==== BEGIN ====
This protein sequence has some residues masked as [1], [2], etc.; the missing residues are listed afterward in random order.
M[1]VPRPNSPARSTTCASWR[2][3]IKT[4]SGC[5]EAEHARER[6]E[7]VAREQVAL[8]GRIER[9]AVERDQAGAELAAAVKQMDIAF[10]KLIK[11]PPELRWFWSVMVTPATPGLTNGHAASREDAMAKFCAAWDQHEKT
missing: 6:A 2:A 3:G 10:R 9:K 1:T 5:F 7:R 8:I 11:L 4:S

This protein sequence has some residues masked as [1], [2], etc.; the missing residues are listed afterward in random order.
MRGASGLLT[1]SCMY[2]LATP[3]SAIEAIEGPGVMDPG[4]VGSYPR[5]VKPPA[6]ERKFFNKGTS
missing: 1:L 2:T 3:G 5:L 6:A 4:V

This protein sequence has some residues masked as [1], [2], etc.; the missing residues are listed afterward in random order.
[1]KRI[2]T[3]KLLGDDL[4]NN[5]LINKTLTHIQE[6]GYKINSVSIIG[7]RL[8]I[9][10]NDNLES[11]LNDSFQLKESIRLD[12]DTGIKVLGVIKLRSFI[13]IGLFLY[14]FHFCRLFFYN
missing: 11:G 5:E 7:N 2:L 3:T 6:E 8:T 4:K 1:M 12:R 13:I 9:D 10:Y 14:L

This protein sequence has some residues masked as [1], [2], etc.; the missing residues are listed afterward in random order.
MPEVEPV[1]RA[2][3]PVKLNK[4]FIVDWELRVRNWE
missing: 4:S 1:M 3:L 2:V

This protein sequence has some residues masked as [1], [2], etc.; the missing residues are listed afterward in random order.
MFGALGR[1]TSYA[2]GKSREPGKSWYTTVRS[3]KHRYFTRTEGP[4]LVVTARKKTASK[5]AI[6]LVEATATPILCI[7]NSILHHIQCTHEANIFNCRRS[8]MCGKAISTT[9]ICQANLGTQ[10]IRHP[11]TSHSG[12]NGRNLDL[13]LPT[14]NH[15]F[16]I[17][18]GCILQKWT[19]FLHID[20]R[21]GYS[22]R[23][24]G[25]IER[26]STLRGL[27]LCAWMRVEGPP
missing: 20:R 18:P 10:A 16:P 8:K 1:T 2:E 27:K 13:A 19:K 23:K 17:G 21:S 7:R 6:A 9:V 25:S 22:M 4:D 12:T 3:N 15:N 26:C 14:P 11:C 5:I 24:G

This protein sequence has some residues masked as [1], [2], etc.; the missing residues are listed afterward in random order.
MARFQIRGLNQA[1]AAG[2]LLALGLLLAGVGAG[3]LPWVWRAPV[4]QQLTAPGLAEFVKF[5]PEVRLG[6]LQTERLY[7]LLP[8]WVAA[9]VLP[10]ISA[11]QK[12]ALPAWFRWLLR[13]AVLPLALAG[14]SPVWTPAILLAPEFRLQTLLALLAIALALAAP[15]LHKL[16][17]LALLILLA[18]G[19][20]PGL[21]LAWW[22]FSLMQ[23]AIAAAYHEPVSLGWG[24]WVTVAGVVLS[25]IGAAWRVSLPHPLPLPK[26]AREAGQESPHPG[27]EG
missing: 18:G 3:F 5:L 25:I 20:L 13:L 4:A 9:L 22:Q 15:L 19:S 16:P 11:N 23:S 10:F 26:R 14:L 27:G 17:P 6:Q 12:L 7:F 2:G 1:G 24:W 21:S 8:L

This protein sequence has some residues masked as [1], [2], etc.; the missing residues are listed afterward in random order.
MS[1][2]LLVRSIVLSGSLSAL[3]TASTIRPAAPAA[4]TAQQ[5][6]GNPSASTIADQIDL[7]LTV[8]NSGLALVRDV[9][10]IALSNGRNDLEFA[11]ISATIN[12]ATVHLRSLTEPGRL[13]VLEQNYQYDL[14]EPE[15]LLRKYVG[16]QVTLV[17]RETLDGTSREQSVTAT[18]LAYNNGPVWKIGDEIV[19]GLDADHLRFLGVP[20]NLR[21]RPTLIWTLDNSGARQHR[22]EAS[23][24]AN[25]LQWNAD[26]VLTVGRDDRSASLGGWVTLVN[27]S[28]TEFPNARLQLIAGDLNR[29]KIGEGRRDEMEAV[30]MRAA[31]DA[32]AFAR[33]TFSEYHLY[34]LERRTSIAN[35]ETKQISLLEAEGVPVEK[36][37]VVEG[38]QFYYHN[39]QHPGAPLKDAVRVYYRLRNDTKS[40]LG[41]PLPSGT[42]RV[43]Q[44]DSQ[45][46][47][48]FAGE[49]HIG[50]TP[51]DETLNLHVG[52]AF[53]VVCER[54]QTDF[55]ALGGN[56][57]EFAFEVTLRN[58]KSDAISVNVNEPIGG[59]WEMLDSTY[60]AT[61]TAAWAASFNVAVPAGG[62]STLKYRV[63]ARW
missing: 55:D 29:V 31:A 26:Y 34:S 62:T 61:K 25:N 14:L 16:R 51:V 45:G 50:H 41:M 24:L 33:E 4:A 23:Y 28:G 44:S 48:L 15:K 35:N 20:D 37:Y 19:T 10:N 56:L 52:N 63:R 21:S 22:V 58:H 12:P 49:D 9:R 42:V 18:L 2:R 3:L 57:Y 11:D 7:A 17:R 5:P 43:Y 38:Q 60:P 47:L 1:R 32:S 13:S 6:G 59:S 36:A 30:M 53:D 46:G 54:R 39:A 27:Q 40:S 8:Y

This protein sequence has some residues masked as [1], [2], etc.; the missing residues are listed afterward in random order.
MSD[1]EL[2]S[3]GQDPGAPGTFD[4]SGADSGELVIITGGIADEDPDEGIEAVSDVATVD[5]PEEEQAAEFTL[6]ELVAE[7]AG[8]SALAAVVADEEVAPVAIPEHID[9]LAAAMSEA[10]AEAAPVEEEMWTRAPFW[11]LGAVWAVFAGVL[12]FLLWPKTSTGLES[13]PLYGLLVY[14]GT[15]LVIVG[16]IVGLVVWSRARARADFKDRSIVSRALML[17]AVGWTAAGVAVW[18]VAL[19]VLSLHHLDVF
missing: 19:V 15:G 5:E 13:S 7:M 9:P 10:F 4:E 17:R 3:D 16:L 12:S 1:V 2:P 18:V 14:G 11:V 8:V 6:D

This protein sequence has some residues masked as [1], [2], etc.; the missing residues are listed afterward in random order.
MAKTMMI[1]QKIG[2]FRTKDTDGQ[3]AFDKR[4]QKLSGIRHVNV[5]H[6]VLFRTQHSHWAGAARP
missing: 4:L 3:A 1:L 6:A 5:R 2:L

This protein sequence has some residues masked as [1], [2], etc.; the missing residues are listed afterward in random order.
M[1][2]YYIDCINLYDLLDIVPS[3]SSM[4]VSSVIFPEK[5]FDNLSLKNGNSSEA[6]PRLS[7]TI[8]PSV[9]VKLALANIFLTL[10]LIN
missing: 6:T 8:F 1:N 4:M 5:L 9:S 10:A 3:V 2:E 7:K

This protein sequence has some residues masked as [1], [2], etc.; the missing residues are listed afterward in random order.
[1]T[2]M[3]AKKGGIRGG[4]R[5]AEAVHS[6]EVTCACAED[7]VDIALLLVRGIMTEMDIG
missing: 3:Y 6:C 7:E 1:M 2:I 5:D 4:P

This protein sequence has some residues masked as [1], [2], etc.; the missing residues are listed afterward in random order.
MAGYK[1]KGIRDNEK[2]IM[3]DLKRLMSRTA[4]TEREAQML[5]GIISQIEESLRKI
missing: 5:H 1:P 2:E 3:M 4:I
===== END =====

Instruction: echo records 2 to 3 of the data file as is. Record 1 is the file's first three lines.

This protein sequence has some residues masked as [1], [2], etc.; the missing residues are listed afterward in random order.
MRGASGLLT[1]SCMY[2]LATP[3]SAIEAIEGPGVMDPG[4]VGSYPR[5]VKPPA[6]ERKFFNKGTS
missing: 1:L 2:T 3:G 5:L 6:A 4:V

This protein sequence has some residues masked as [1], [2], etc.; the missing residues are listed afterward in random order.
[1]KRI[2]T[3]KLLGDDL[4]NN[5]LINKTLTHIQE[6]GYKINSVSIIG[7]RL[8]I[9][10]NDNLES[11]LNDSFQLKESIRLD[12]DTGIKVLGVIKLRSFI[13]IGLFLY[14]FHFCRLFFYN
missing: 11:G 5:E 7:N 2:L 3:T 6:E 8:T 4:K 1:M 12:R 13:I 9:D 10:Y 14:L